Developing healthier grain products: Consumers' views as possible barriers

Anne Arvola, Liisa Lähteenmäki

    Research output: Contribution to journalArticle in a proceedings journalScientificpeer-review


    The aim of this study was to find out consumers' views of product development when the target is to improve the healthiness of grain products. The data were collected with four focus groups (N=31) in Finland. The themes for discussion were the role of grain products at different meals, use of plant breeding or processing to improve the product’s healthiness and what makes some grain products healthier than the others. The discussions were dominated by doubts about developing functional or otherwise healthier grain products. These doubts were based on questioning the necessity of improving the health value of grain products, general reservations about technology combined with idealisation of natural and traditional methods of preparing foods, ethical concerns, fear of increased price and the possibility of unforeseen health risks. Several advantages were also discussed. These included the utilisation of best scientific knowledge and regarding moderate development as basically acceptable. The predominance of doubts tends to occur in this method because it focuses participants' attention on the possible problems, instead of trying to find consensus on factors that they agree upon or are not concerned about. Although focus group discussion is a good method for pointing to potential problems, these doubts should be considered, not as barriers directly, but as points that need to be addressed when new products are developed.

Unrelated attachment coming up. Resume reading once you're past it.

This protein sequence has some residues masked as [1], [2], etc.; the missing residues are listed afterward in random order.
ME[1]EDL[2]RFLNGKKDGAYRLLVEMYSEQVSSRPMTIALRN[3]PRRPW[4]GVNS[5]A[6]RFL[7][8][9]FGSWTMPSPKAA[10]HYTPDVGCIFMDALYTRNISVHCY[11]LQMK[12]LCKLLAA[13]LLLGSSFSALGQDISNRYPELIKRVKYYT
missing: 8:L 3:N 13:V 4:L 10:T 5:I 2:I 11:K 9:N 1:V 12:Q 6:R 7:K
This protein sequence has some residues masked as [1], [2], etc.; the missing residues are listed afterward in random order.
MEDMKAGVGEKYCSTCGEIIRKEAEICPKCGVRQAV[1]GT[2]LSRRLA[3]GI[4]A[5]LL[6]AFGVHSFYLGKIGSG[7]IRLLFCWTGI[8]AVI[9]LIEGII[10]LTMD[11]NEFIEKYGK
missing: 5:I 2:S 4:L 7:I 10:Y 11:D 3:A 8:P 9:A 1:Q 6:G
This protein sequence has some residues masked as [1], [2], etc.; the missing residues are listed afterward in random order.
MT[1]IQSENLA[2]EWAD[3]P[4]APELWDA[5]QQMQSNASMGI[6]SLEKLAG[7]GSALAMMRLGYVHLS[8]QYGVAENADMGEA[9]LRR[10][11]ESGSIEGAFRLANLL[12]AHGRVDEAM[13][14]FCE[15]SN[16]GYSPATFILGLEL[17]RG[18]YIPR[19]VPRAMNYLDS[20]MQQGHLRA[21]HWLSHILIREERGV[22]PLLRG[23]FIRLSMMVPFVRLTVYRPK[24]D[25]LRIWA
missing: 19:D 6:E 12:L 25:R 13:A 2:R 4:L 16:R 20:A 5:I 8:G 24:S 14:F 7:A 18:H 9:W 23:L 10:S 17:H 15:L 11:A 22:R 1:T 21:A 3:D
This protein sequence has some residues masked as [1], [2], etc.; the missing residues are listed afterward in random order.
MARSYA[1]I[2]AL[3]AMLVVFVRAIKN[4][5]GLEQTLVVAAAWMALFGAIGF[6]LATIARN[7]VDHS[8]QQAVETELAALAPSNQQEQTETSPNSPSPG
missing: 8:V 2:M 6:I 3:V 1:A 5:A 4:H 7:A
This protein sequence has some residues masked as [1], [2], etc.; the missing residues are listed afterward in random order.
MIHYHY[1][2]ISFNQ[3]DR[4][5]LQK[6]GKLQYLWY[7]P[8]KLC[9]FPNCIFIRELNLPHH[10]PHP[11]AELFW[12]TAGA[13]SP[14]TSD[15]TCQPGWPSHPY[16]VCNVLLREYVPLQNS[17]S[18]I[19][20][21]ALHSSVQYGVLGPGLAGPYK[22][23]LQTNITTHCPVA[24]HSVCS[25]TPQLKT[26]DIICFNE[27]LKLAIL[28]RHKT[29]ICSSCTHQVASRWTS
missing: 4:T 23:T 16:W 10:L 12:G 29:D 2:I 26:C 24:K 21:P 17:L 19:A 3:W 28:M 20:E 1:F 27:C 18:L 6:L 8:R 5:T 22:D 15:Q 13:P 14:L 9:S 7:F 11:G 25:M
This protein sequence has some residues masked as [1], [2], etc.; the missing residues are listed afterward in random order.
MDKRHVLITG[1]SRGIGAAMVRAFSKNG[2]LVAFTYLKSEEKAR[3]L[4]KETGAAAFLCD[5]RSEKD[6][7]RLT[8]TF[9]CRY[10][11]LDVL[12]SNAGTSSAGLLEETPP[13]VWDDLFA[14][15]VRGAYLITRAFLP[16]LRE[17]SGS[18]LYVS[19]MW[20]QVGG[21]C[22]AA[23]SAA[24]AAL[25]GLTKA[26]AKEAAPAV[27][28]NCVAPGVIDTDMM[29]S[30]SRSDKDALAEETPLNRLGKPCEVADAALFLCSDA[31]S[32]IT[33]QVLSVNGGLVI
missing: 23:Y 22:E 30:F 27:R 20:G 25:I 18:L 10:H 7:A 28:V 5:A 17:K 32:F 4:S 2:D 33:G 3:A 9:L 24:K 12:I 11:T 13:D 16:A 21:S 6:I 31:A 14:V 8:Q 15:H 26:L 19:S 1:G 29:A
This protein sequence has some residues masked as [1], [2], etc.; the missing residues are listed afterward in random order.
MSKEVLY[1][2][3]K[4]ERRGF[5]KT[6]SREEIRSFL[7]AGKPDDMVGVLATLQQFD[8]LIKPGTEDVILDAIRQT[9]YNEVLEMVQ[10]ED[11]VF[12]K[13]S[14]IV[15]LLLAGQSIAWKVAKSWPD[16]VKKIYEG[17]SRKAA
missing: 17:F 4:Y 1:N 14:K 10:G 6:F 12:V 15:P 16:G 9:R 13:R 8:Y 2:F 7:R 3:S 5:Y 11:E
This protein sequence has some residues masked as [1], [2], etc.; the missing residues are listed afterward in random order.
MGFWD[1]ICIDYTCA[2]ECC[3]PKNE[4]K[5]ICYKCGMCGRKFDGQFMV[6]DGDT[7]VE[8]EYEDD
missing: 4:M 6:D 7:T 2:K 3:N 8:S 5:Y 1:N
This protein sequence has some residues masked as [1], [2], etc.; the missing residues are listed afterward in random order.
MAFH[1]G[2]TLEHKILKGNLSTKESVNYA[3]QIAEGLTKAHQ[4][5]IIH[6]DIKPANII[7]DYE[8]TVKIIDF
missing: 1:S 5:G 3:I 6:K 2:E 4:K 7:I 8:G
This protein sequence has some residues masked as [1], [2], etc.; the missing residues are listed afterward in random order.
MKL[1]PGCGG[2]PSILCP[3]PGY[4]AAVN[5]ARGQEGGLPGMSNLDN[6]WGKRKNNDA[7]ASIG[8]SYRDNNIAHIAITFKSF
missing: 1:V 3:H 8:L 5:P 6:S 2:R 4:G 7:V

Original languageEnglish
    Pages (from-to)258
    Issue number2
    Publication statusPublished - 2006
    MoE publication typeA4 Article in a conference publication
    Event30th Annual Meeting of the British Feeding and Drinking Group: 2006 Food Choice Conference - Birmingham, United Kingdom
    Duration: 19 Apr 200621 Apr 2006


    • grain products
    • consumers
    • consumer attitudes
    • consumer expectations
    • health


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